Published on Feb 28, 2013

Want to know what Israelis and Palestinians in the Middle East really think about the conflict? Ask a question and I will get answers. People ask Israeli Jews questions. I go out and ask random people to answer. Mustafa in Gaza asks: “Do Israeli youth have a message for us in Gaza?”

One year later Palestinians were asked the same question about the Israeli youth. Gil-Shuster said that he was surprised by their responses. “Half of them didn’t want to answer the question,” he said. “They said they had no message, and underlying that seemed to be a lot of hatred and anger.” –

Want to know what Israelis and Palestinians in the Middle East really think about the conflict? Ask a question and I will get answers. People ask Israeli Jews questions. I go out and ask random people to answer. Want to contribute? Go to

As I look at these images and listen to the voices of the people I see nothing but victims across the board. There is a serious breakdown in communication between the Israelis and the Palestinians. The majority of the peoples want these senseless killings to cease. A strong possibility for peaceful cohabitation does exist. In the midst of the tension, resentment and hostility the general population on both sides of the conflict have chosen to seek wisdom from its tumultuous history. Polls show that young people are highly dissatisfied with Palestinian leadership. While 5 percent of the young adult population in Palestine support their current leaders the rest of the population has expressed hate towards Palestinian leadership. Claims of corruption have surfaced. It is generally believed that the government does not care about Palestinians. The people have grown impatient with political parties that have continuously done nothing except helped themselves. When asked almost a year ago 48 percent of the youth in Gaza and 15 percent of the youth in the West Bank reported that they would support an uprising to remove the current Palestinian government.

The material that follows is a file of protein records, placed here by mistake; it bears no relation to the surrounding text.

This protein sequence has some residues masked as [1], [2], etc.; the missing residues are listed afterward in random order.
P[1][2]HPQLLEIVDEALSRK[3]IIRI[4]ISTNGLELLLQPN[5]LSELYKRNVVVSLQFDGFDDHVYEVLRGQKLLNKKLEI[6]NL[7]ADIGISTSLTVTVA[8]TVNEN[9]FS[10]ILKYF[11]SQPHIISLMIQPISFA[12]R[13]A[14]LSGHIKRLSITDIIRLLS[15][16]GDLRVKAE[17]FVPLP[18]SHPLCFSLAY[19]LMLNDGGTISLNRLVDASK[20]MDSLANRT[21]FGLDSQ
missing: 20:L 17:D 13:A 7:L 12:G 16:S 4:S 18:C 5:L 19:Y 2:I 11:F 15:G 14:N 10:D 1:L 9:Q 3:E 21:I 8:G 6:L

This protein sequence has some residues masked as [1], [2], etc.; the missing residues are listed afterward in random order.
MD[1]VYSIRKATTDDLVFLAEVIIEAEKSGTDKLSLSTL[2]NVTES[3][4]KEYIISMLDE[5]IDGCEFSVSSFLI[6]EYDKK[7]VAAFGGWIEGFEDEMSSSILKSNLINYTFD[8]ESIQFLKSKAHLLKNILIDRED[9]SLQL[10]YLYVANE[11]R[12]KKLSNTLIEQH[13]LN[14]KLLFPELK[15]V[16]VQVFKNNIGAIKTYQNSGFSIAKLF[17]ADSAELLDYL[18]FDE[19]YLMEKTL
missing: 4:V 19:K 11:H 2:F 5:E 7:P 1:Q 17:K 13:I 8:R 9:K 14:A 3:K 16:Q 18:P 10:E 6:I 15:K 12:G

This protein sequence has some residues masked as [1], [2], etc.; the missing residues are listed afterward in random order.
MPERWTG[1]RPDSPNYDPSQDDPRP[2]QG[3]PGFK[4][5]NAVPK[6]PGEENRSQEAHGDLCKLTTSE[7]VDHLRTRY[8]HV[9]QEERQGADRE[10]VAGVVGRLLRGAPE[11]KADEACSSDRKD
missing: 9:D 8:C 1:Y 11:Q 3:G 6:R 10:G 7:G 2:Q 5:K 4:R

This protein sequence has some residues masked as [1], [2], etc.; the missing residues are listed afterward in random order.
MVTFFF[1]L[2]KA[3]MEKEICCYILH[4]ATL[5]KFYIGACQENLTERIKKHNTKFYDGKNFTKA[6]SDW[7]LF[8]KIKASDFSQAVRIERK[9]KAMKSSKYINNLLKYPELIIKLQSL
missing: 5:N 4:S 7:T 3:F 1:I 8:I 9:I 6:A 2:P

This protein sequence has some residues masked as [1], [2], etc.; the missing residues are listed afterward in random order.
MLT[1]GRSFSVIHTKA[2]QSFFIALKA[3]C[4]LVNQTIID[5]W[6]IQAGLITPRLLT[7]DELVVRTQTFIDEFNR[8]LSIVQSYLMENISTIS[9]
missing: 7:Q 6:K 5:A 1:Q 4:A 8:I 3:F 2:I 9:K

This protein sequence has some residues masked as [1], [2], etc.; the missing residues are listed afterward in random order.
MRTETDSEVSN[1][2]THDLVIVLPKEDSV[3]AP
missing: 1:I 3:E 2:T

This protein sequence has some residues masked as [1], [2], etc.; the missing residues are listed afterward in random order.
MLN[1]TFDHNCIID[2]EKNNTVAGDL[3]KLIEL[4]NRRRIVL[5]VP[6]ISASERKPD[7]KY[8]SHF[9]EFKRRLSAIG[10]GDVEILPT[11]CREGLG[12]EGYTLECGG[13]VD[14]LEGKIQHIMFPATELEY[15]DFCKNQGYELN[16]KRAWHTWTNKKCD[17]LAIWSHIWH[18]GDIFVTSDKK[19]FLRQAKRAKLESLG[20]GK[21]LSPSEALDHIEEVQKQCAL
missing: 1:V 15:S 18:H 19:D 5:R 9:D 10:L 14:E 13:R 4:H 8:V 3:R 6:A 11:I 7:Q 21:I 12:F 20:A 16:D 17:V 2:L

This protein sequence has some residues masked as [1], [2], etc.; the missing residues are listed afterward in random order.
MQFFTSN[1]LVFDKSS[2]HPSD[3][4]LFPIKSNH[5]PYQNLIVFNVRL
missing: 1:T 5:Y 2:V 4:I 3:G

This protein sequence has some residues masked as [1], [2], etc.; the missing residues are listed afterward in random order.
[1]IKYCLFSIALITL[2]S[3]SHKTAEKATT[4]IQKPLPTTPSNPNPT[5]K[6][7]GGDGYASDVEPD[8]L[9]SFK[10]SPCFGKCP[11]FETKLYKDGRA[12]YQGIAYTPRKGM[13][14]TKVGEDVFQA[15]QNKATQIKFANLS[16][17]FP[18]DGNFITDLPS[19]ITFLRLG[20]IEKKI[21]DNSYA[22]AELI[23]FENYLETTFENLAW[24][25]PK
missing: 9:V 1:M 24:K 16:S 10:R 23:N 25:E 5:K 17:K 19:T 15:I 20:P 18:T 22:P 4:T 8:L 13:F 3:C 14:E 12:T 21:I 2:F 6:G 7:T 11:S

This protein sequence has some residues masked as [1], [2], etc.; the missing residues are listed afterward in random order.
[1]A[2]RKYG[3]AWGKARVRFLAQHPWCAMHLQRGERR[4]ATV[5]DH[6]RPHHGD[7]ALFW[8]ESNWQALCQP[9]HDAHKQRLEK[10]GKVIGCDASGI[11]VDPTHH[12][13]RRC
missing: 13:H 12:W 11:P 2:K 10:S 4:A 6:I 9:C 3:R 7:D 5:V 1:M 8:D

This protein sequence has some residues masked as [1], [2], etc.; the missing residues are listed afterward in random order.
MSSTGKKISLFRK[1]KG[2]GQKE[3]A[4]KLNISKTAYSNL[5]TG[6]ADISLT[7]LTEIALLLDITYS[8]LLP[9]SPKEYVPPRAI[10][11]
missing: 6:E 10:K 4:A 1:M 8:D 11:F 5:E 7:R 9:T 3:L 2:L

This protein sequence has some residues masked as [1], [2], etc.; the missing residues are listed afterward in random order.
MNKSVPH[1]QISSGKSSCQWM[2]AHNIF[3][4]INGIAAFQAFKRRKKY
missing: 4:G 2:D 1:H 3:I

Young Israelis, who have grown up experiencing intense security sanctions, could easily lose any and all hope for the peace process. The Oslo Accords of the 1990s were successful but then became stalled. Many have terrifying memories of the Second Intifada, the armed Palestinian uprising that lasted from 2000 to 2005. During the uprising daily life in Jerusalem was plagued by troubling images of Israelis being massacred on exploding buses. The Israeli peace movement was at its peak when the Intifada erupted. Which causes the Israeli people to look back at their empty hopes, especially considering the current state of Israeli-Palestinian relations. These recent security sanctions are what some believe is the cause for a noticeable generation gap among Israelis. The youth of Israel have become right-wing, even more so than their parents or grandparents. Israeli right-wing politics involves parties that support firm security measures, maintain distrust in the peace process and also question Palestinian intent. A significant portion of Israeli right-wing politics is representative of the nucleus of its current governing coalition. Heightened security stems from not just the bombings from Gaza but includes concerns about the Iranian nuclear program. The legal age to vote in Israel is 18. Two-thirds of the first-time voters described themselves as right-wing in the 2013 national election. A May 2014 poll revealed that 58 percent of Israelis under the age of 35 reported that they were politically right-wing. Israelis under 35 were also found to be more likely to say that Israel is headed down the wrong path.